Git lends itself to the command line.
While not every developer loves the command prompt or the Bourne Again Shell (BASH), anyone doing version control becomes quickly adept at issuing a git reset or a git commit in the terminal window. However, vendors like GitHub and GitLab do offer supplemental Git features that aren’t available through the command line. GitHub’s fork feature is one of them, along with the ability to perform a pull request.
You simply can’t do a GitHub fork from the command line with only a basic Git installation. To perform such version control hijinks, a user must download and install the GitHub command-line interface (CLI) tools.
How to fork GitHub on the command line
To perform a command-line GitHub fork, follow these steps:
- Download and install the GitHub CLI tools.
- Open a terminal window and log in with the gh CLI command.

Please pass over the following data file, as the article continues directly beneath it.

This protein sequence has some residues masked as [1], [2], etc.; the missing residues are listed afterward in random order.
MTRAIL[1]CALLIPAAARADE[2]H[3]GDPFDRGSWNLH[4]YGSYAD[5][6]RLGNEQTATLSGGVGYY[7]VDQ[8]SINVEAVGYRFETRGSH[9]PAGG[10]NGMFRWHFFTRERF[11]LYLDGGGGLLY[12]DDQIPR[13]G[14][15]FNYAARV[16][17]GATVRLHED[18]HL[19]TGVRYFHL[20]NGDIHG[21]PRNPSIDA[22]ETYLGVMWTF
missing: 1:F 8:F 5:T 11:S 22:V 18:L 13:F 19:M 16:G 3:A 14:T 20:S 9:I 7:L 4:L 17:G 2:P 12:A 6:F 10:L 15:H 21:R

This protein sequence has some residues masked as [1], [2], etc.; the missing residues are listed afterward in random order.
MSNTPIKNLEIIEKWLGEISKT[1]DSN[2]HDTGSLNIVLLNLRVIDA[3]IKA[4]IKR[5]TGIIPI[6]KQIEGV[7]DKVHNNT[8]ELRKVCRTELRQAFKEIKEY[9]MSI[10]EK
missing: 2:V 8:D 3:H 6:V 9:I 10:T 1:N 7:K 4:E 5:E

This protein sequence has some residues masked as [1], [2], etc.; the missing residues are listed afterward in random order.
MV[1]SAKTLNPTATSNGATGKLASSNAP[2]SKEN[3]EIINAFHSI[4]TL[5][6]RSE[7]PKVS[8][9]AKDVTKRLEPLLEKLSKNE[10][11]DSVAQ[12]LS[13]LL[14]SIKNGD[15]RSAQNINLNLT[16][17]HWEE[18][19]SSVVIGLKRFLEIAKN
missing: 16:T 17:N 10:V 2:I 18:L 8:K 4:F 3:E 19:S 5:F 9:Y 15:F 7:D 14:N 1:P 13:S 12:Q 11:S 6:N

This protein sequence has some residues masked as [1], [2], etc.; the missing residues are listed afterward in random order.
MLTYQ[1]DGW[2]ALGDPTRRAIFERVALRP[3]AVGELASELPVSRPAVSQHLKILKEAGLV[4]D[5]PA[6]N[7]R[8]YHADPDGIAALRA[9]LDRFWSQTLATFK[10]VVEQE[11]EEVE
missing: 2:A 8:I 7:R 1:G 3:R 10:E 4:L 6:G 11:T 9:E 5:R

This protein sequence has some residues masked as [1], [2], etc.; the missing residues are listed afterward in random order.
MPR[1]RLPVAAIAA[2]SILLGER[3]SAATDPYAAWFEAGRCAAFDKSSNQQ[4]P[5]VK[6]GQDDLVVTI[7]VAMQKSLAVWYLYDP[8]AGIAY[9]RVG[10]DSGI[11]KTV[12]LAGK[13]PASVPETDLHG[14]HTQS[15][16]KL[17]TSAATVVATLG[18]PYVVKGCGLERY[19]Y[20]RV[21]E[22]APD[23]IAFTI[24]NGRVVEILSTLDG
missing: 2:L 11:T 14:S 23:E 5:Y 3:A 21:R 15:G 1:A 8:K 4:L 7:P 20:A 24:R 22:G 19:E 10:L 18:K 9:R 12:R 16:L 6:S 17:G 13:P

- Find the GitHub URL of the repo you wish to clone.
- Use the gh CLI tool to perform a command-line GitHub fork of repository of interest.
The CLI syntax to log into GitHub through the terminal window is as follows:
gh auth login --web
The –web switch will trigger a browser-based authentication. Simply log into your GitHub account and provide the authentication code displayed in the terminal window. This will allow you to then issue subsequent, authenticated, GitHub commands.
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GitHub fork command
Once authenticated, issue the following GitHub fork command. Note that the –clone option is added to force the remote repository to be cloned locally.
gh repo fork https://github.com/learn-devops-fast/spock-lizard-docker.git --clone
Once you issue this command, your cloud-hosted GitHub account will include a fork of the original repository, and a clone will be made on the local file system. From there, you can issue a Git commit, push, fork and even GitHub pull requests just as they would with any ordinary Git or GitHub repository.
And that’s how easy it is to fork a GitHub repo from the command line.